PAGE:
29.12.1990

Querido Papá,

It’s still hard to believe that I am in my thirties. I do not know when I got so old. That’s not the truth – we’ve all grown up quickly during such stressful times. But it’s still strange to see how life has changed. Mamá’s hair was completely grey the last time that Cristian and I saw her. And Enrique and Sofía have just had their third child, a daughter named María this time. I don’t know how they are managing to sleep, not with Memo and Juanito always running around and wrestling each other. The two of them are so big now, and Juanito will be starting escuela primario next year.

As much as I love spending time with my nephews, sometimes it is hard to see Enrique and Sofía living happily with their children. Cristian and I have given up on trying to have our own. After the second pregnancy didn’t catch, we went to a doctor who told us that if I were to get pregnant a third time it might be too dangerous for me. I remember it was a Thursday, because Cristian went back to work after we found out and I went and sat down in the Plaza de Mayo. There were still mothers there, marching with pictures of their lost sons. I thought, how lucky they are that they still have pictures and memories to treasure, and then I felt so sick that I had to find a bathroom and take deep breaths in front of the sink for several minutes. Cristian tentatively brought up the idea of adoption, but neither he nor I could really stomach that idea, not when las Abuelas are still trying to find their adopted grandchildren. It’s a difficult choice to make, because while I don’t want to be involved in something that is connected to the negative history, I feel like I’ve failed both myself and my husband. I never even knew how excited I was to be a mother until it was no longer an option anymore.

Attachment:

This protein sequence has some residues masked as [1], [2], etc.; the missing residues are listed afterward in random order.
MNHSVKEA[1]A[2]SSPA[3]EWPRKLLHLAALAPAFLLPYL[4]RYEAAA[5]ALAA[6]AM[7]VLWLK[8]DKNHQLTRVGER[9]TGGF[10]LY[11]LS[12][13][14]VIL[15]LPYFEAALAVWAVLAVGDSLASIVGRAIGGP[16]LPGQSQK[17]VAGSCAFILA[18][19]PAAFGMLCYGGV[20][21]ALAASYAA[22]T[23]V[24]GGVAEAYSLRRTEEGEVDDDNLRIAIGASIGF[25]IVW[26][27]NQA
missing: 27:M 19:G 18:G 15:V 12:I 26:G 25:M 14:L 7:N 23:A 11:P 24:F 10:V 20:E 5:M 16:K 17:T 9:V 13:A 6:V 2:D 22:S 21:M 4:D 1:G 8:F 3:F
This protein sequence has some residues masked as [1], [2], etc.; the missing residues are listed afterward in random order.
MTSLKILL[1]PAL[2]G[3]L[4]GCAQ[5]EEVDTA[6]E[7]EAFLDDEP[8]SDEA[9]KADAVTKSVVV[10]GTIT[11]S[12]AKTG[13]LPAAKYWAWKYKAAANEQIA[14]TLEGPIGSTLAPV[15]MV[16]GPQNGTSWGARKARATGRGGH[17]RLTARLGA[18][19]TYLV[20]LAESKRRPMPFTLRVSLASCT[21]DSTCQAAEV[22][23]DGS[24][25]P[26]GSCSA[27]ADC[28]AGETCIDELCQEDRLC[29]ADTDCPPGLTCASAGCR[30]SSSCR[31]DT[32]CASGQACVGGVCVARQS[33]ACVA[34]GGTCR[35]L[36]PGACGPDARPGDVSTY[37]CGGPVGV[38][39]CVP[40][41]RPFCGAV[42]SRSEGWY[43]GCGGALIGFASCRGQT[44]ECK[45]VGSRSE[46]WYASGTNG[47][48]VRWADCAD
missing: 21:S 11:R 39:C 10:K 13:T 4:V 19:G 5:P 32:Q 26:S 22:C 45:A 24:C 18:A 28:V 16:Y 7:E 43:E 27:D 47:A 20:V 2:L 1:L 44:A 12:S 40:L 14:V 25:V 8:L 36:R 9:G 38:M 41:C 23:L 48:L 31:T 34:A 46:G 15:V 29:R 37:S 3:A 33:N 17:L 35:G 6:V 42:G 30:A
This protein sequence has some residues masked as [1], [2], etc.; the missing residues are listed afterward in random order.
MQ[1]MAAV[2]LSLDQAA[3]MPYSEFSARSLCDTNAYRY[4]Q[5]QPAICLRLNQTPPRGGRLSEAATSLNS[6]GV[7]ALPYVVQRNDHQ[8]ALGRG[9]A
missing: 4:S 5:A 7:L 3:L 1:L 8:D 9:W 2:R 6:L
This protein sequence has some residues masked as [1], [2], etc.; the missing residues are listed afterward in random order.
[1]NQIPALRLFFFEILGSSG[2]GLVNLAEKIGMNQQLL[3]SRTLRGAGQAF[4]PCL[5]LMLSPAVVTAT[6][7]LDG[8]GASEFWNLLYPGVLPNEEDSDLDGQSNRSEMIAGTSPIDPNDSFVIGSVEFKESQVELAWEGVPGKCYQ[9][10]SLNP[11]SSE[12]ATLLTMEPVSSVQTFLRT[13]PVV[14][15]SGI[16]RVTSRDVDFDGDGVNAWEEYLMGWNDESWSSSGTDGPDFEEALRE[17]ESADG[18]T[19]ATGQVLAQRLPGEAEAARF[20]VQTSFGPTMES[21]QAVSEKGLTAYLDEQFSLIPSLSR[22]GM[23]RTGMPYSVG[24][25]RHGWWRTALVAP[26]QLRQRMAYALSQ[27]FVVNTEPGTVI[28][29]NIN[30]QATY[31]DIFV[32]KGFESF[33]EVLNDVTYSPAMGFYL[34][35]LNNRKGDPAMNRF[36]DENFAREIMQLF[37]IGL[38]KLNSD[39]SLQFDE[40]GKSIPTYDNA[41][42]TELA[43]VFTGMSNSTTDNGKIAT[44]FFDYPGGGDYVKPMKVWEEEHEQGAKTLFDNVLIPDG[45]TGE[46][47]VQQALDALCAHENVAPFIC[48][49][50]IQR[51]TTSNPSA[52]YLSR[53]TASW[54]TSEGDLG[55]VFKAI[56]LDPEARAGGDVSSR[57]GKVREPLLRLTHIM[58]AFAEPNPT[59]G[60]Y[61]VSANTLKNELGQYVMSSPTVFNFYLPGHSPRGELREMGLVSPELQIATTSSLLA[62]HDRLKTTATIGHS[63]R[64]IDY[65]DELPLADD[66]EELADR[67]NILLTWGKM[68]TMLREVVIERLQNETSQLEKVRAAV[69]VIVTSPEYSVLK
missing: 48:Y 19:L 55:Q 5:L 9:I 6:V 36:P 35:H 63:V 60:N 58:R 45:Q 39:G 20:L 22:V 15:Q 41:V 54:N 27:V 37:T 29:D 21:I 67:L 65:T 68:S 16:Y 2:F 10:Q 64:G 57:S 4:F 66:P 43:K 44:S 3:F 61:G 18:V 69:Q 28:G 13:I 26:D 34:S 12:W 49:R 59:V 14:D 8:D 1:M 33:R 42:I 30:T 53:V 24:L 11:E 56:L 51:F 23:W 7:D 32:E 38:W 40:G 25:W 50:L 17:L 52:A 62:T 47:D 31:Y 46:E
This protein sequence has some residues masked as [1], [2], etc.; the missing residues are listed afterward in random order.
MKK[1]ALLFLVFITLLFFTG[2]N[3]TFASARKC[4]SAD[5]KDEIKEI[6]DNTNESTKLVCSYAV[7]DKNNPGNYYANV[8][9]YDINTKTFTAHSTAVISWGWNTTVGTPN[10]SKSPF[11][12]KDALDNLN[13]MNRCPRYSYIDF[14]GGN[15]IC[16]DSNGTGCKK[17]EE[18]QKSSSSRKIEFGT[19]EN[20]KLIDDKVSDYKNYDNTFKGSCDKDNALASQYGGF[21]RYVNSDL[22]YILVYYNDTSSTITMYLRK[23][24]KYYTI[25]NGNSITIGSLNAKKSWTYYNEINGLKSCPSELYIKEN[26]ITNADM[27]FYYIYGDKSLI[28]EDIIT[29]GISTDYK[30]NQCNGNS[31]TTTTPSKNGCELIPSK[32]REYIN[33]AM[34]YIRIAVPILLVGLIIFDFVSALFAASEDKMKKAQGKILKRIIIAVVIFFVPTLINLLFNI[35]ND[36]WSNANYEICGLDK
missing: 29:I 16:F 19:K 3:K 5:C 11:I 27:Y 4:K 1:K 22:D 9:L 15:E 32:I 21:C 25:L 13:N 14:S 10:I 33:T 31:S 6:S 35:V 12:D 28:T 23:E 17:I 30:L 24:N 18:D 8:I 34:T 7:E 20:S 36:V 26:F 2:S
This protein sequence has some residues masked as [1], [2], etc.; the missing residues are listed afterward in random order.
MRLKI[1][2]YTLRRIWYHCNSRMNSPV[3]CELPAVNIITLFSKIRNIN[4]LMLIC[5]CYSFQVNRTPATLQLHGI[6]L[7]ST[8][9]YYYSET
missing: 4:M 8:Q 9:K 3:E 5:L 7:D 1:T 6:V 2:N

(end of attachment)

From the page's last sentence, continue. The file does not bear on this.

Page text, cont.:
Cristian says that he’s not disappointed by it, that he would rather have me by his side and he would never ask me to risk my life for this baby. But I can tell that it bugs him, sometimes. All of our arguments since we found out have seemed to much more tense. Just today, when we heard that Menem had pardoned both the military officials as well as the guerrilla leaders who have been leading attacks recently, I mentioned how nice it will be, to just be able to issue pardons and forgive and to move beyond all of this negativity and violence in our lives. I thought that he would be happy to see us moving towards reconciliation, but instead he got angry and we argued and finally he shouted at me, “All you ever do is ignore the problems in your life. How can you be so selfish? You can’t just separate yourself from the past like that, not when other people are still suffering from it.”

He walked out after that, and he hasn’t come home since. It’s not the worst fight that we’ve had in the past few years, and I’m sure that he’ll come home as I’m reading in bed and slide his arms around me. I just don’t know if it will be he or I who apologizes first, and if it is me, whether I will mean it. Even though I am sorry that people are still suffering, I still feel we cannot move on as a country unless we forgive everyone on both sides for their sins and start our lives anew. But I don’t like to see him angry with me, and it’s getting harder and harder to hear about all of the things that happened during that time and recognize how unaware I was of everything.

Malena

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